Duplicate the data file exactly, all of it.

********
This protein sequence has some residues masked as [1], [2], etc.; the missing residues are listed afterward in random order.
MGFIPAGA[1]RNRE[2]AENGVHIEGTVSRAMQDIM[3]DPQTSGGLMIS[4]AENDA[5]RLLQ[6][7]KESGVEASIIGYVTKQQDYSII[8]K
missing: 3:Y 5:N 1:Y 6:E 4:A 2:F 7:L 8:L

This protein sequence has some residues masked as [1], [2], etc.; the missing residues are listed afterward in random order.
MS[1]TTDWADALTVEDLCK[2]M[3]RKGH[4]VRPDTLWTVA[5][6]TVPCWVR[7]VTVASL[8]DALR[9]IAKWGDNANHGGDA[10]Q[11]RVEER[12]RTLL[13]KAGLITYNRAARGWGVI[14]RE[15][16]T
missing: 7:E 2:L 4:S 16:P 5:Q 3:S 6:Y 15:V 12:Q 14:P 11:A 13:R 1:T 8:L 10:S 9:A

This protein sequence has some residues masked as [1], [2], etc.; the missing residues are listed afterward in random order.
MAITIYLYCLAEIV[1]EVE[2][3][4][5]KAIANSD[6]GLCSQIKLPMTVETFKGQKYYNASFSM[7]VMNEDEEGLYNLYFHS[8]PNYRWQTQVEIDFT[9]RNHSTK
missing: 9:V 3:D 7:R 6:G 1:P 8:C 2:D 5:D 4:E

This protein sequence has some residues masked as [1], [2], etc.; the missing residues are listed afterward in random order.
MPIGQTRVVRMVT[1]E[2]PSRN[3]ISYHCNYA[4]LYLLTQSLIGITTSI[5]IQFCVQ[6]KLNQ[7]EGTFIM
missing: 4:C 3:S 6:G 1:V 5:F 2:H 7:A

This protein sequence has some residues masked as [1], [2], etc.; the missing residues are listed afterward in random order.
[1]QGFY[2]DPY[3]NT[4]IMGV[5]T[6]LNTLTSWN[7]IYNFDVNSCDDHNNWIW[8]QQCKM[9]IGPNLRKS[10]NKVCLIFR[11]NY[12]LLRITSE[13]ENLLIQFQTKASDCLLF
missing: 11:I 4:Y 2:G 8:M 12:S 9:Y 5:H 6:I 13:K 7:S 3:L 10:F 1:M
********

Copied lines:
This protein sequence has some residues masked as [1], [2], etc.; the missing residues are listed afterward in random order.
MGFIPAGA[1]RNRE[2]AENGVHIEGTVSRAMQDIM[3]DPQTSGGLMIS[4]AENDA[5]RLLQ[6][7]KESGVEASIIGYVTKQQDYSII[8]K
missing: 3:Y 5:N 1:Y 6:E 4:A 2:F 7:L 8:L

This protein sequence has some residues masked as [1], [2], etc.; the missing residues are listed afterward in random order.
MS[1]TTDWADALTVEDLCK[2]M[3]RKGH[4]VRPDTLWTVA[5][6]TVPCWVR[7]VTVASL[8]DALR[9]IAKWGDNANHGGDA[10]Q[11]RVEER[12]RTLL[13]KAGLITYNRAARGWGVI[14]RE[15][16]T
missing: 7:E 2:L 4:S 16:P 5:Q 3:S 6:Y 15:V 12:Q 14:P 11:A 13:R 1:T 8:L 10:S 9:A

This protein sequence has some residues masked as [1], [2], etc.; the missing residues are listed afterward in random order.
MAITIYLYCLAEIV[1]EVE[2][3][4][5]KAIANSD[6]GLCSQIKLPMTVETFKGQKYYNASFSM[7]VMNEDEEGLYNLYFHS[8]PNYRWQTQVEIDFT[9]RNHSTK
missing: 9:V 3:D 7:R 6:G 1:P 8:C 2:D 5:D 4:E

This protein sequence has some residues masked as [1], [2], etc.; the missing residues are listed afterward in random order.
MPIGQTRVVRMVT[1]E[2]PSRN[3]ISYHCNYA[4]LYLLTQSLIGITTSI[5]IQFCVQ[6]KLNQ[7]EGTFIM
missing: 4:C 3:S 6:G 1:V 5:F 2:H 7:A

This protein sequence has some residues masked as [1], [2], etc.; the missing residues are listed afterward in random order.
[1]QGFY[2]DPY[3]NT[4]IMGV[5]T[6]LNTLTSWN[7]IYNFDVNSCDDHNNWIW[8]QQCKM[9]IGPNLRKS[10]NKVCLIFR[11]NY[12]LLRITSE[13]ENLLIQFQTKASDCLLF
missing: 11:I 4:Y 2:G 8:M 12:S 9:Y 5:H 6:I 13:K 7:S 3:L 10:F 1:M